Quote: "The littlest lambs are not lost. The Good Shepherd gathers them in His arms and gently leads their parents beside peaceful still waters into hopeful green pastures. Christians should not be afraid to call a baby a baby. Let's recognize that a child at any point in the pregnancy is a creation of God. Let's not fall prey to a pro-abortion mindset that minimizes pre-term loss. Let's reach out to dads, siblings and grandparents as well as moms in acknowledging their losses. Let's continue ministering to our hurting sisters and brothers long after the initial pain. And let's humbly realize the reason why God, in His infinite wisdom, chooses to end a life before it really begins is beyond our finite understanding." --pg, 133,134
The Only Depressed Christian
Summary: Depression slowly, yet relentlessly, strangles the quality of life out of its victims. It creeps up so stealthily, never revealing itself, never giving an introduction. It takes and takes; leaving nothing but darkness, confusion, exhaustion and despair. Depression sunk its deep fangs into Andrew. Regardless of how hard Andrew fought using the tools he had--masks, distractions, relationships, new settings, marriage, counselling, advice and even the church, the black dog would not yield. He persistently robbed Andrew of his home, his marriage, his work, his speech and even his life. There was no relief. No escape. This man has a story to tell. It's an important story that teaches us what happens when we as individuals and a society ignore mental illness. Depression knows no bounds. It knows no gender nor race. Are you ready to face the black dog if he comes?
Personal Thoughts: First and foremost I want to point out that Andrew is a Christian. He believes in the Lord Jesus Christ and clings to the Word of God. He would not be here today if that were not the case. Yes, Christians get depressed too! It takes a lot of courage for a Christian to write their own story about their battle with mental illness, and I deeply respect Andrew for it. This book gripped me so completely that I read it in a single sitting--I could not pull myself away. I appreciated that he stressed the fact that becoming a Christian won't cause your problems to vanish. I also deeply appreciated that he often uses the scriptures to back himself up. It is a sad truth that often Christians--even mature ones--can respond so unfeelingly towards the broken.
Andrew's story is climactic in nature. As the disease continues unabated, he honestly shares the immense toll it takes on his body and mind,steadily destroying his life...and I quote," Depressed people ask God's help for the littlest things most people never think of--like climbing a set of stairs or crossing a parking lot. These things can become uncontrollably difficult." Andrew, I think you've done an incredible job at giving the world an intensely personal look into the life of a depressed individual. You've allowed us to walk with you and to read your thoughts while struck with debilitating depression. I hope many read your story.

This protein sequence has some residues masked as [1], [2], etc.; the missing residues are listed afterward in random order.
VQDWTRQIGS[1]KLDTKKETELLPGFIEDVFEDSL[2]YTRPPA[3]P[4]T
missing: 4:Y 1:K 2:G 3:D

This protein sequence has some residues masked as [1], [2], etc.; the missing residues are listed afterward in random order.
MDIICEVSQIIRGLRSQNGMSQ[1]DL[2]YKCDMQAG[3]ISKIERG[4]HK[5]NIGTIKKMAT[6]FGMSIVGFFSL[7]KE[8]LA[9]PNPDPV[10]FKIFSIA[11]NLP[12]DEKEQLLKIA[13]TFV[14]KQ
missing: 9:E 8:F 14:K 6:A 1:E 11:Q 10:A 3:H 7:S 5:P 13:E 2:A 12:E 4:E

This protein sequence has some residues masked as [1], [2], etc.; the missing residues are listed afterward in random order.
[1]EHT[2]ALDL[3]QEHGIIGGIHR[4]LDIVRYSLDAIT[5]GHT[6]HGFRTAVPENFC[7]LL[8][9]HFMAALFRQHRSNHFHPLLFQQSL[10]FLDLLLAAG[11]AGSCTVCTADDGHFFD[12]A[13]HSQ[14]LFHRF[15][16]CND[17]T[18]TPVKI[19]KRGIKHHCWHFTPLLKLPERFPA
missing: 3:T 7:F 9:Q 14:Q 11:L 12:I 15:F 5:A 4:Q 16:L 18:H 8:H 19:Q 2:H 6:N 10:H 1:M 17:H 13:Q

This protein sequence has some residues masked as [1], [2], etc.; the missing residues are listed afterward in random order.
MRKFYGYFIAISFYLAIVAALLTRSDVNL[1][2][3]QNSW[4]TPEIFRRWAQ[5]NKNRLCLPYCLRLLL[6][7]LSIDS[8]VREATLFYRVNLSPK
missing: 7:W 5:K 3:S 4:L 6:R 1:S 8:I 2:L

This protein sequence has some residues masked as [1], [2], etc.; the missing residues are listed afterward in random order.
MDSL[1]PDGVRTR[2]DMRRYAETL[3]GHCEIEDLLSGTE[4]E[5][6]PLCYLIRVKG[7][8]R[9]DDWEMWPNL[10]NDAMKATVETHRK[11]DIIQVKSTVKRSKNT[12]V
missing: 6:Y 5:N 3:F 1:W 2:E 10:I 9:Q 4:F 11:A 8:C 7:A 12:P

Quote: "The brain is an organ and it cannot function properly if it is damaged or affected by an illness. When someone has a mental illness they need to receive the same level of medical attention as others with non-mental related issues. Many are still in denial about the reality of mental illness and don't acknowledge how much it can destroy people's health and lives."
In the Land of Blue Burqas
Kate McCord (pseudonym)
Summary: It's amazing what kind of discussions one can have over a cup of tea. In this book the author travels to Afghanistan to start a non-governmental organization with the goal of helping Afghan women. Over tea, our author slowly introduces the Honorable Jesus and His ways in real life situations that these Afghani women face every day. Combatting aggressive stereotyping against western ideas and promoting forgiveness, love care and generosity is a herculean task in a war torn country, full of pain, revenge, suppression, fear and tradition. But despite the odds, God is at work in the hearts of the Afghanistan people. Watch as faith begins to grow. Learn of Afghan tradition, worldview and culture. Recognize that God's love can shine anywhere. And it all starts over a cup of tea.
Personal Thoughts: The entire strength of this book lies in the last chapter--but you have to read the whole book to build a proper understanding and love for the Afghani people before you understand the punch line. Simple, quick answers are seldom the correct ones. Often we have much of our information wrong when it comes to understanding the people in the Middle East. We look at them and judge their hearts and circumstances through our western ideological glasses. If this book has taught me anything, it is that when people are willing to listen to one another, understanding and friendship can grow. If we can drop our biased opinions, don a burqa, learn the language and sit down with these people over a cup of tea, special conversations can take place. If we can learn the learn the Afghani's worldview, we can also learn how to share our biblical worldview in a way that might be effective. Afghanis have seen the practicality in biblical thinking. They are willing to listen. The gospel can be shared in the Middle East--all over a cup of tea.